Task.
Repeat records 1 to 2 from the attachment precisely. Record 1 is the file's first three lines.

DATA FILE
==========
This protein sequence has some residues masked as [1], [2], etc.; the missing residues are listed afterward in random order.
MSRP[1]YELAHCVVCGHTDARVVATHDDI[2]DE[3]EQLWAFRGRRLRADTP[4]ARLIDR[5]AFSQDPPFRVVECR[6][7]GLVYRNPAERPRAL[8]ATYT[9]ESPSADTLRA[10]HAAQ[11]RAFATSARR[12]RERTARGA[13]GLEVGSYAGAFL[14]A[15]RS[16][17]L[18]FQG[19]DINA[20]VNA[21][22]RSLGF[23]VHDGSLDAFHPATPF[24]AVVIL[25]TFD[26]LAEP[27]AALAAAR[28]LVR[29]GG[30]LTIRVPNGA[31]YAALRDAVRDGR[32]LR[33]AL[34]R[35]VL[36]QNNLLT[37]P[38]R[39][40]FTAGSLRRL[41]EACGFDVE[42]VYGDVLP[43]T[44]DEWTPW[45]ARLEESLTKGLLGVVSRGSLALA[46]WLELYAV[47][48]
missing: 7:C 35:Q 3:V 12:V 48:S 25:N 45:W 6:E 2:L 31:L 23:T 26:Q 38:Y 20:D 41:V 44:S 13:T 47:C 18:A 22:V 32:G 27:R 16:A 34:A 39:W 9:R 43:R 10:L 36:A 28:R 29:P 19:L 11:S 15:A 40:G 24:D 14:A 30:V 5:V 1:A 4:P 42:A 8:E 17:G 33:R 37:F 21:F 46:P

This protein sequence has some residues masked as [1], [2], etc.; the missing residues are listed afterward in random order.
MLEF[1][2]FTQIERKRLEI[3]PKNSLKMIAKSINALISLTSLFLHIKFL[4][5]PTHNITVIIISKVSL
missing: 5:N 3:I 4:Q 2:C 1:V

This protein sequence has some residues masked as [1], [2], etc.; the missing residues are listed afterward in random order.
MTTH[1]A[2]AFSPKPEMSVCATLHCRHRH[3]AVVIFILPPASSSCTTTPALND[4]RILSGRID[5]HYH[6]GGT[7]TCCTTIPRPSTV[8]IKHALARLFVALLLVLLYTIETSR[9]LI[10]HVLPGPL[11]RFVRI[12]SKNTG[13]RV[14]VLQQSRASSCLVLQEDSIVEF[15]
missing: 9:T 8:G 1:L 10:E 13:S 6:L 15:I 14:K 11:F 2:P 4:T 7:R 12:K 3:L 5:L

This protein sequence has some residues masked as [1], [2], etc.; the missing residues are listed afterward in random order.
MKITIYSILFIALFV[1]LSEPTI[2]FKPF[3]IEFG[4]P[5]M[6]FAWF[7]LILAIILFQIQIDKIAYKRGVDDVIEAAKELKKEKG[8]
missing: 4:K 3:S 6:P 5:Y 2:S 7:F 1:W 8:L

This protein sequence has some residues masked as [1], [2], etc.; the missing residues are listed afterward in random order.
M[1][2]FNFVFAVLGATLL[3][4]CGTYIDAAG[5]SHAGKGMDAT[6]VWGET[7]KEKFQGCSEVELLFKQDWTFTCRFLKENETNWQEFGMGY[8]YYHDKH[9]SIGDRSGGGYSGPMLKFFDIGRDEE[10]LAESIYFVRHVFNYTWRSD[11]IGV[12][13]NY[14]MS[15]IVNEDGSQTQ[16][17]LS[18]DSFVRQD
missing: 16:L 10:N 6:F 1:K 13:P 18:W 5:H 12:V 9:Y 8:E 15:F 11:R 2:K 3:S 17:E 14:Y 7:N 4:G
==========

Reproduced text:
This protein sequence has some residues masked as [1], [2], etc.; the missing residues are listed afterward in random order.
MSRP[1]YELAHCVVCGHTDARVVATHDDI[2]DE[3]EQLWAFRGRRLRADTP[4]ARLIDR[5]AFSQDPPFRVVECR[6][7]GLVYRNPAERPRAL[8]ATYT[9]ESPSADTLRA[10]HAAQ[11]RAFATSARR[12]RERTARGA[13]GLEVGSYAGAFL[14]A[15]RS[16][17]L[18]FQG[19]DINA[20]VNA[21][22]RSLGF[23]VHDGSLDAFHPATPF[24]AVVIL[25]TFD[26]LAEP[27]AALAAAR[28]LVR[29]GG[30]LTIRVPNGA[31]YAALRDAVRDGR[32]LR[33]AL[34]R[35]VL[36]QNNLLT[37]P[38]R[39][40]FTAGSLRRL[41]EACGFDVE[42]VYGDVLP[43]T[44]DEWTPW[45]ARLEESLTKGLLGVVSRGSLALA[46]WLELYAV[47][48]
missing: 7:C 35:Q 3:V 12:V 48:S 25:N 45:W 6:E 2:L 31:L 23:T 26:Q 38:Y 20:D 41:V 44:S 13:T 47:C 18:A 22:V 32:G 27:R 16:A 34:A 39:W 9:R 43:R 10:L 36:A 28:R 29:P 19:L 11:S 15:A 40:G 24:D 14:A 30:V 5:V 1:A 4:P 42:A 8:E 17:G 33:R 37:F 21:F 46:P

This protein sequence has some residues masked as [1], [2], etc.; the missing residues are listed afterward in random order.
MLEF[1][2]FTQIERKRLEI[3]PKNSLKMIAKSINALISLTSLFLHIKFL[4][5]PTHNITVIIISKVSL
missing: 5:N 3:I 4:Q 2:C 1:V